Just over a month ago, Xia Baolong, the director of the Hong Kong and Macao Affairs Office of the State Council, unequivocally stated that 50 years was not actually a definitive period of time, but rather a “concept”.
It may be worthwhile to note a very practical and obvious example. Since 1997, all land leases granted by the government are for terms of 50 years. This means that the leases granted in 2000 will run through to 2050, not 2047. In other words, 2047 is not the deadline.
President Xi stated the relationship between the executive, legislative, and judiciary. This point was crucial, as many of our youths have been misled into believing that they are carbon copies of Western cities or countries.
Of course Hong Kong is unique. It is anything but just another Chinese city as it has a high degree of autonomy granted by the central authority. Neither is it a sovereign country. Therefore, President Xi stressed that although Hong Kong is led by its executive, both the executive and legislative branches are still expected to have between them checks and balances with one another, and to work in tandem.
As for the judiciary, it is important that its processes remain independent.
We should also bear in mind that Hong Kong is the only Chinese city that, one, adopts the common law system; and two, appoints foreign judges onto its benches. Both point to our uniqueness and advantages for the conduct of international trade and finance.
President Xi made a strong statement that Hong Kong must not be absent from China’s future development as it has never been absent in the past. He recalled the city’s transition from chaos to governance and observed how it is now headed toward prosperity. He also added that the next five years will be crucial for Hong Kong to “break new ground” and “take a leap”; this was a message to both the city government and local residents, suggesting that it will be a joint effort.
And finally, President Xi talked about his “four proposals” for Hong Kong. The first proposal is to improve the level of governance. The second is for Hong Kong to fully immerse itself in China’s future developments, which include the 14th Five-Year Plan (2021-25), the Guangdong-Hong Kong-Macao Greater Bay Area development, and the Belt and Road Initiative.
In return, Hong Kong’s own economic ambitions are fully supported by central authorities. This includes the city’s pillar industries, such as financial services, tourism, trade and logistics, etc. All these need to innovate so as to optimize economic benefits for Hong Kong.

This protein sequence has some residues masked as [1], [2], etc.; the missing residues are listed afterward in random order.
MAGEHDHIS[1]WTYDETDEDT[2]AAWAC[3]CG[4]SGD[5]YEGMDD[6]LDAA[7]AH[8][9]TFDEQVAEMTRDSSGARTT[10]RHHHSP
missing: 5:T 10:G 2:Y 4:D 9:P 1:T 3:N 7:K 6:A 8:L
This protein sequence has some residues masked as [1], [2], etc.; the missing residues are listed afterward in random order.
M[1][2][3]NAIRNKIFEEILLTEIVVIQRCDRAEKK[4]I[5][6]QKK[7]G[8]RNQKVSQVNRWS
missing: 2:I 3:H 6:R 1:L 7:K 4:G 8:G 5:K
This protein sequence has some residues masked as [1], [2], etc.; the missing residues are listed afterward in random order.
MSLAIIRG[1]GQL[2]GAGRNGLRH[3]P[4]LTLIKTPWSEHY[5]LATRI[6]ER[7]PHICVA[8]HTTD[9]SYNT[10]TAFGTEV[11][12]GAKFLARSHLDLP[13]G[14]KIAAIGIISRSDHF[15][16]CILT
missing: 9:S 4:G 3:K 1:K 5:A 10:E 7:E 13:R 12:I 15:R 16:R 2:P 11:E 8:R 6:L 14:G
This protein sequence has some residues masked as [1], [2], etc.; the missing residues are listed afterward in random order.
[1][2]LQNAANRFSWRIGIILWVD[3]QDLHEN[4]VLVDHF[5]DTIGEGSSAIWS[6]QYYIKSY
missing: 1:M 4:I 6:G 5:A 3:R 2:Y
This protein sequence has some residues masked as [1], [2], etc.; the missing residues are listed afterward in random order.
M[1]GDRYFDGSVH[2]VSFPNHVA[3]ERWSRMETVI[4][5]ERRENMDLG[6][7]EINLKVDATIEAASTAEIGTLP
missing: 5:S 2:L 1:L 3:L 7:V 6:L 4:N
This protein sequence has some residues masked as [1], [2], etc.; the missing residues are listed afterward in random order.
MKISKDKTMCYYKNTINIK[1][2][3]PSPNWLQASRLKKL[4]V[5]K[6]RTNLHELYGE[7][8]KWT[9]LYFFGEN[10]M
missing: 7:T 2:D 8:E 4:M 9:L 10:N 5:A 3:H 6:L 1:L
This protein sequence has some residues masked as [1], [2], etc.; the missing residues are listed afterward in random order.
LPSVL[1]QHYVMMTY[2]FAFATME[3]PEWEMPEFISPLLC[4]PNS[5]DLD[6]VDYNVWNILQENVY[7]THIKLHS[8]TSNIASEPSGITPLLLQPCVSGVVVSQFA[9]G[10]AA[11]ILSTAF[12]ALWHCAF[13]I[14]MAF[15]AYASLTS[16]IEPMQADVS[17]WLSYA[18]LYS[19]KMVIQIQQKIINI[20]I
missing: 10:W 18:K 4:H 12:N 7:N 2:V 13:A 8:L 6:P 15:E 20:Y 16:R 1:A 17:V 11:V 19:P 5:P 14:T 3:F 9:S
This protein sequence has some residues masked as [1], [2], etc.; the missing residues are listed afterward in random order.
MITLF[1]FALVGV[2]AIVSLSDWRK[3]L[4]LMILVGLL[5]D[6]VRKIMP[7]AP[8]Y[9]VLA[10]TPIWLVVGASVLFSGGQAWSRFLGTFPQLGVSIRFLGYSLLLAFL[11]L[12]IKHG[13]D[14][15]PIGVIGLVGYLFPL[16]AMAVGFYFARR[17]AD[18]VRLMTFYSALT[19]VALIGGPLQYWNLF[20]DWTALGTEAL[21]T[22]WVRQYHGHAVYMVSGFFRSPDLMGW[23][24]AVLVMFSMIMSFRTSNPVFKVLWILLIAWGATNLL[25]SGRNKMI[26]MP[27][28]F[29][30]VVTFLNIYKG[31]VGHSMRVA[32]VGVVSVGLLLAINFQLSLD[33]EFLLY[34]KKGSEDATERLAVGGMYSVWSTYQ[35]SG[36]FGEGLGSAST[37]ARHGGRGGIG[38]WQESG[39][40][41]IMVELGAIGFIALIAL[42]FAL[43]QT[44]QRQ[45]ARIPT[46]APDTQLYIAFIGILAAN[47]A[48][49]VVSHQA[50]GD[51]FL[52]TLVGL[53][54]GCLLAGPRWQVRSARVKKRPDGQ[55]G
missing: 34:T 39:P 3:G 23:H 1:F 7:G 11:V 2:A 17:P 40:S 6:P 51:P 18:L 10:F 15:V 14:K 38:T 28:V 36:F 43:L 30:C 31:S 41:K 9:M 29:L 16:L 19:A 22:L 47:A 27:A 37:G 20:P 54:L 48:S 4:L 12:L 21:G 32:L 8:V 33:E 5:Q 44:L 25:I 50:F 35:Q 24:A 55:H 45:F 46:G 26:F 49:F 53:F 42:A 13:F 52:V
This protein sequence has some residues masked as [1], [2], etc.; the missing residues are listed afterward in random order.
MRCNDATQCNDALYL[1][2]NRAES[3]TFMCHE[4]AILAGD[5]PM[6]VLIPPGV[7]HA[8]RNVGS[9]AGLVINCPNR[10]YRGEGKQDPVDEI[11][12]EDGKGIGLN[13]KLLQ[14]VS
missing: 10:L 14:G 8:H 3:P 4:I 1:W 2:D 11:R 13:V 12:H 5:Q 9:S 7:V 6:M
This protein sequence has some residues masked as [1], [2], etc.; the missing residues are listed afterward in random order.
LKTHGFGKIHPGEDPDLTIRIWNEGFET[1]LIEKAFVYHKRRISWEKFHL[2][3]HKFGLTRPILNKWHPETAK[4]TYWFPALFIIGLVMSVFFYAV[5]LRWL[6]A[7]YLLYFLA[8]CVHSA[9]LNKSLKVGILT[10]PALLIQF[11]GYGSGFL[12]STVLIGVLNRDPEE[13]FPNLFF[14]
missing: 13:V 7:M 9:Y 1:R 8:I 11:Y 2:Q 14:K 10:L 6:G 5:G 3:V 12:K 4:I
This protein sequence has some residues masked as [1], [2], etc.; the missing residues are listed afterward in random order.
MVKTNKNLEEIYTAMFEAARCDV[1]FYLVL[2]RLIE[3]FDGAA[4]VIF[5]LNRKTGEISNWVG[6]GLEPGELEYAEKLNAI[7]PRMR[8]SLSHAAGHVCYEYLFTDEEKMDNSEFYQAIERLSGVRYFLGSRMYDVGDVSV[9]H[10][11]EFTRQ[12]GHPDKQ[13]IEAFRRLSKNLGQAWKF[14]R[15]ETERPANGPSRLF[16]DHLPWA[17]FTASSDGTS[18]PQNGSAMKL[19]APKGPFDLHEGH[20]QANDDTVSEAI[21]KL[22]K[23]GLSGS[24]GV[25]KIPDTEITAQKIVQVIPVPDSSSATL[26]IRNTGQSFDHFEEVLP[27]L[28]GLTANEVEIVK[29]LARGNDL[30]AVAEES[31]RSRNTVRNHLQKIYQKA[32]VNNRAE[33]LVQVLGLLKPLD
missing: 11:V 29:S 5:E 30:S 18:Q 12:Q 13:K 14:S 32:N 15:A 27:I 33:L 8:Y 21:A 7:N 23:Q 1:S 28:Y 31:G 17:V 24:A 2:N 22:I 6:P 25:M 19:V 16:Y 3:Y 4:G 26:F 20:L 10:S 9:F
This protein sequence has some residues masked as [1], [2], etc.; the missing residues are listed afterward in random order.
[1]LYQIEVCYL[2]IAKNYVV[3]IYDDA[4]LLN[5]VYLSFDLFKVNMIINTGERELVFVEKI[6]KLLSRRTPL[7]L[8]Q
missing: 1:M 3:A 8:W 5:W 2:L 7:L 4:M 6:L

The third proposal is to improve the well-being of local residents by providing more job opportunities, better housing, better education, and better care for senior citizens.
The fourth and final proposal is for all Hong Kong residents to seek common ground with one another and look past the social disputes and differences, some of which surfaced during the 2019 anti-government violent protests.
During this tumultuous period, over 10,000 people were arrested, some 40 percent of whom were students. This means we need to better educate Hong Kong youth on the meaning of community, and to learn about the country and what it means to be Chinese so that we can bridge the emotional gap between our youth and our government.
President Xi strongly believes there is a shared future for the city as a special administrative region and its young citizens so both can move forward together.
Finally, to bookend Xi’s key phrases, “through thick and thin” and “bound by blood”, I shall end my observations by looking at Hong Kong’s future and its integral role in China’s development. Our small, robust and resilient city has experienced its fair share of ups and downs. Now that Beijing has affirmed its support, I am excited to see the positive changes awaiting Hong Kong and the motherland as a whole and am confident that in the process, the city will remain fully involved at all times.
The author is president of think tank, Wisdom Hong Kong.
The views do not necessarily reflect those of China Daily.